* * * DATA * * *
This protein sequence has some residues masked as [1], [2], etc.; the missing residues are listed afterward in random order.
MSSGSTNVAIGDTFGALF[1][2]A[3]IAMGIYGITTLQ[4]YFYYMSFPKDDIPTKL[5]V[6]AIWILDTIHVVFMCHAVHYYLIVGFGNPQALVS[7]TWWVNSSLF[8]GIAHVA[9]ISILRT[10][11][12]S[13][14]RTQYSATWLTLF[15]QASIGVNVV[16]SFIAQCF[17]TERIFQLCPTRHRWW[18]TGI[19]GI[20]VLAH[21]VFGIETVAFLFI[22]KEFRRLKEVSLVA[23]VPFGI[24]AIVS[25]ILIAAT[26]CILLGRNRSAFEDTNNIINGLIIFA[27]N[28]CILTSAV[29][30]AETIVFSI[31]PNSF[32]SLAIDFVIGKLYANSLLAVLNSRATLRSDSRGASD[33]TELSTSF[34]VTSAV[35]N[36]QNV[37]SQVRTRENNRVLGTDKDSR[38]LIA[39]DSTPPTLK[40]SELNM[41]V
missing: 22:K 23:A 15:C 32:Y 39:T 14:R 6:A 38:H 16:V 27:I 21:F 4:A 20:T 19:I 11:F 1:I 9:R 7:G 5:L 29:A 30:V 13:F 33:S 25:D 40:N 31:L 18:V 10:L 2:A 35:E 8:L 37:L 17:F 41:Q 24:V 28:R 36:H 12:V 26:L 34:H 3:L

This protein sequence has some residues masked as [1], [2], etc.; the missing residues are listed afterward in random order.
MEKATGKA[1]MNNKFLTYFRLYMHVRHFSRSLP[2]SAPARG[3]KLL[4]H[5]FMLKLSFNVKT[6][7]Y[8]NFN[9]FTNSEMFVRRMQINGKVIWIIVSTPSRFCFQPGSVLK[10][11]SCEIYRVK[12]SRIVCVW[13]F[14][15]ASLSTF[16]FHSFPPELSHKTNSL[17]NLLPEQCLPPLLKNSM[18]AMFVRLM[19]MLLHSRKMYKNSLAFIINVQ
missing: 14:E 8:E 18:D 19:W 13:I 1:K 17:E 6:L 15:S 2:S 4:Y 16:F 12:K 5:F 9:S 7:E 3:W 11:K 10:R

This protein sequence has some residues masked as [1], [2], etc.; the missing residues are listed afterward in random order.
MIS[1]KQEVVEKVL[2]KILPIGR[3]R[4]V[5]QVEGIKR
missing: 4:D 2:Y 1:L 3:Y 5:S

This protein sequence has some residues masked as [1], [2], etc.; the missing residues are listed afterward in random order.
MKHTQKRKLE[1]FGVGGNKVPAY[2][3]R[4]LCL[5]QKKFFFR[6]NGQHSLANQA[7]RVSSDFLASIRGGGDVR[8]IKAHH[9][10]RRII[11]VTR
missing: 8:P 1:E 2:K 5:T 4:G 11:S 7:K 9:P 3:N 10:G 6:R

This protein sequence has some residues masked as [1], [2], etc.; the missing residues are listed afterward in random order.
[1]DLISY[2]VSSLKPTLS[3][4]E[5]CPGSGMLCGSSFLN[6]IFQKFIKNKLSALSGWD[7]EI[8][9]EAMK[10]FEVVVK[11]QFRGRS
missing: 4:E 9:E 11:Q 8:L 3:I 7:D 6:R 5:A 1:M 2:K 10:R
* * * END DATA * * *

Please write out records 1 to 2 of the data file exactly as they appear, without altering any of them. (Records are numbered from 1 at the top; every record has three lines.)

This protein sequence has some residues masked as [1], [2], etc.; the missing residues are listed afterward in random order.
MSSGSTNVAIGDTFGALF[1][2]A[3]IAMGIYGITTLQ[4]YFYYMSFPKDDIPTKL[5]V[6]AIWILDTIHVVFMCHAVHYYLIVGFGNPQALVS[7]TWWVNSSLF[8]GIAHVA[9]ISILRT[10][11][12]S[13][14]RTQYSATWLTLF[15]QASIGVNVV[16]SFIAQCF[17]TERIFQLCPTRHRWW[18]TGI[19]GI[20]VLAH[21]VFGIETVAFLFI[22]KEFRRLKEVSLVA[23]VPFGI[24]AIVS[25]ILIAAT[26]CILLGRNRSAFEDTNNIINGLIIFA[27]N[28]CILTSAV[29][30]AETIVFSI[31]PNSF[32]SLAIDFVIGKLYANSLLAVLNSRATLRSDSRGASD[33]TELSTSF[34]VTSAV[35]N[36]QNV[37]SQVRTRENNRVLGTDKDSR[38]LIA[39]DSTPPTLK[40]SELNM[41]V
missing: 22:K 23:A 15:C 32:Y 39:T 14:R 6:A 38:H 16:V 27:I 21:F 4:A 20:T 19:I 11:F 1:I 9:R 7:G 5:L 29:A 30:V 13:F 33:S 25:D 40:N 31:L 18:V 10:L 2:A 35:E 8:L 37:L 17:F 41:Q 24:V 28:R 36:H 12:V 26:L 34:H 3:L

This protein sequence has some residues masked as [1], [2], etc.; the missing residues are listed afterward in random order.
MEKATGKA[1]MNNKFLTYFRLYMHVRHFSRSLP[2]SAPARG[3]KLL[4]H[5]FMLKLSFNVKT[6][7]Y[8]NFN[9]FTNSEMFVRRMQINGKVIWIIVSTPSRFCFQPGSVLK[10][11]SCEIYRVK[12]SRIVCVW[13]F[14][15]ASLSTF[16]FHSFPPELSHKTNSL[17]NLLPEQCLPPLLKNSM[18]AMFVRLM[19]MLLHSRKMYKNSLAFIINVQ
missing: 14:E 8:E 18:D 19:W 13:I 1:K 17:E 6:L 15:S 2:S 4:Y 16:F 12:K 5:F 9:S 7:E 3:W 11:K 10:R